Filling out the rest of the top ten, according to the Tribune’s Chu, are the following:

  • Ruby chocolate by Barry Callebaut: This pink chocolate tastes exactly like berries infused into white chocolate, but it’s not. Billed as the new fourth chocolate (after white, milk, and dark), ruby chocolate is made from ruby cocoa beans through processing created by Barry Callebaut of Zurich, Switzerland. It’s been available to professionals for a few years—and is, perhaps, best-known to consumers in the form of Kit Kats made in Asia. The product is launching widely soon.
  • Ketchup with mustard and pickle potato chips by Luke’s Organic: These are crunchy kettle chips with all the flavors of a McDonald’s hamburger. Inspired by Canadian ketchup potato chips, but thoroughly American, this snack was a sleeper hit at the show. Look for it in stores later this month.
  • Smokehouse sausage sticks by Bridgford Foods: These snappy, spicy meat snacks are available in three flavors: original, teriyaki, and hot ‘n’ spicy.
  • Cacao selection chocolate by Ritter Sport: The German chocolate company with a cult following has introduced single-origin chocolate bars, in this case each one made with cacao beans from one specific country: silky smooth dark milk from Ghana, a fine dark from Nicaragua, and an intense dark from Peru. Plus, new to this country, look for the lovely summer seasonal strawberry mousse and a year-round dark chocolate with almond and orange.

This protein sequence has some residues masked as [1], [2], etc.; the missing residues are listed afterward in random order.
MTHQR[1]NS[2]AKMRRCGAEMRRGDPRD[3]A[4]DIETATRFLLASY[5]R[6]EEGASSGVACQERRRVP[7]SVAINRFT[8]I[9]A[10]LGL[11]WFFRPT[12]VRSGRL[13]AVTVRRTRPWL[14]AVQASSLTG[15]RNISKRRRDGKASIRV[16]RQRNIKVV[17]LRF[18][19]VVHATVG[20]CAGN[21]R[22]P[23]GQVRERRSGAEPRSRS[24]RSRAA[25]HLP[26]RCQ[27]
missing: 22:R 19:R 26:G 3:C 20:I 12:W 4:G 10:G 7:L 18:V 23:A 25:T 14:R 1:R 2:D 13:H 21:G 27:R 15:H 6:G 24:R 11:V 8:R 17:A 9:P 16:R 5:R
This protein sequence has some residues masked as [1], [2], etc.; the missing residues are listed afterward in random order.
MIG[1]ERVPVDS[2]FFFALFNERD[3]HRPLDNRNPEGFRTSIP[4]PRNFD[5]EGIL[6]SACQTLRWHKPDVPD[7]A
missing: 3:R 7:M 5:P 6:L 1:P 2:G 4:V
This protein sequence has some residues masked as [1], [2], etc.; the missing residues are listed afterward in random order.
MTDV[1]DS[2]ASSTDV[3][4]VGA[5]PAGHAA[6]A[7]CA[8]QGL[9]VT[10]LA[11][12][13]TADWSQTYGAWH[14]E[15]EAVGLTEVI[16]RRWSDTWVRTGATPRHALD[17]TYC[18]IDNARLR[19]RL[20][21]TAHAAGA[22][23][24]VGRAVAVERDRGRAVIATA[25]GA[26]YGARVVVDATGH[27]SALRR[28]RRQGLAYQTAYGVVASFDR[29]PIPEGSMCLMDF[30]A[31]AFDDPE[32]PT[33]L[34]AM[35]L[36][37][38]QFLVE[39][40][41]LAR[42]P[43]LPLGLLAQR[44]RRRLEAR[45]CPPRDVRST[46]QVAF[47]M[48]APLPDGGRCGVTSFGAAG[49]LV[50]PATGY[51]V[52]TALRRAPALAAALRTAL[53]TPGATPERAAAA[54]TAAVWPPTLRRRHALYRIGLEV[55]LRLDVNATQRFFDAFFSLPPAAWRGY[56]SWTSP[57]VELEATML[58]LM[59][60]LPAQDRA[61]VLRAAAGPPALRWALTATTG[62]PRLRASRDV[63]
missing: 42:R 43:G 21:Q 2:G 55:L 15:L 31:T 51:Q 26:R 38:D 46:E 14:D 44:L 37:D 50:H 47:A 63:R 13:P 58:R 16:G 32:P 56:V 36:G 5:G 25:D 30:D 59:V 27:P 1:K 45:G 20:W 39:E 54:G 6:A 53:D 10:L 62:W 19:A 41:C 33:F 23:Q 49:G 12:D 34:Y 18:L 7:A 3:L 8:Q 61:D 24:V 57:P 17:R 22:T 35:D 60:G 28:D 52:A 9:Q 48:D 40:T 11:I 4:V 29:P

• Extreme BeanBoozled jelly beans by Jelly Belly: Just the “bad” flavors in one box. Now, instead of wondering if you’re getting peach or barf, there’s just the latter; plus booger, canned dog food, dead fish, dirty dishwater, rotten egg, skunk spray, stinky socks, spoiled milk and stink bug.
  • Atomz by Toxic Waste Candy: Are Millennials killing sour candy? The character known as Professor Sauernoggin explained that the small crisp and chewy balls are less extreme than their so-called “hazardously sour” classic candies, packaged in cute little leaking toxic waste barrels. Possibly to appeal to an aging palate?
  • Crunchy Strawberry Pocky by Glico: Pocky fans should prepare for a new flavor this summer with these skinny biscuits dipped in tart and creamy strawberry coating and bits of real strawberry. What seems to be freeze-dried bits of fruit add a nice tart flavor and texture, that is if collectors can bear to open their boxes.
  • Root Beer Float Peeps by Just Born: Ice cream soda in a marshmallow. This flavor was available as a limited edition this Easter, but only at Kroger stores. Next year, you can find it everywhere.
  • Kit Kat Mint + Dark Chocolate Duos: In response to Kit Kat culture—primarily in Japan, where dozens of flavors, including green tea can be found year-round and seasonal flavors like cherry blossom sell out immediately—we’re finally getting one of our own. The pale, mint green cream over dark chocolate layers looks exciting, but tastes familiar.

Research contact: @louisachu

Elizabeth Warren has a plan: She wants to pass a law clarifying that presidents can be indicted

June 3, 2019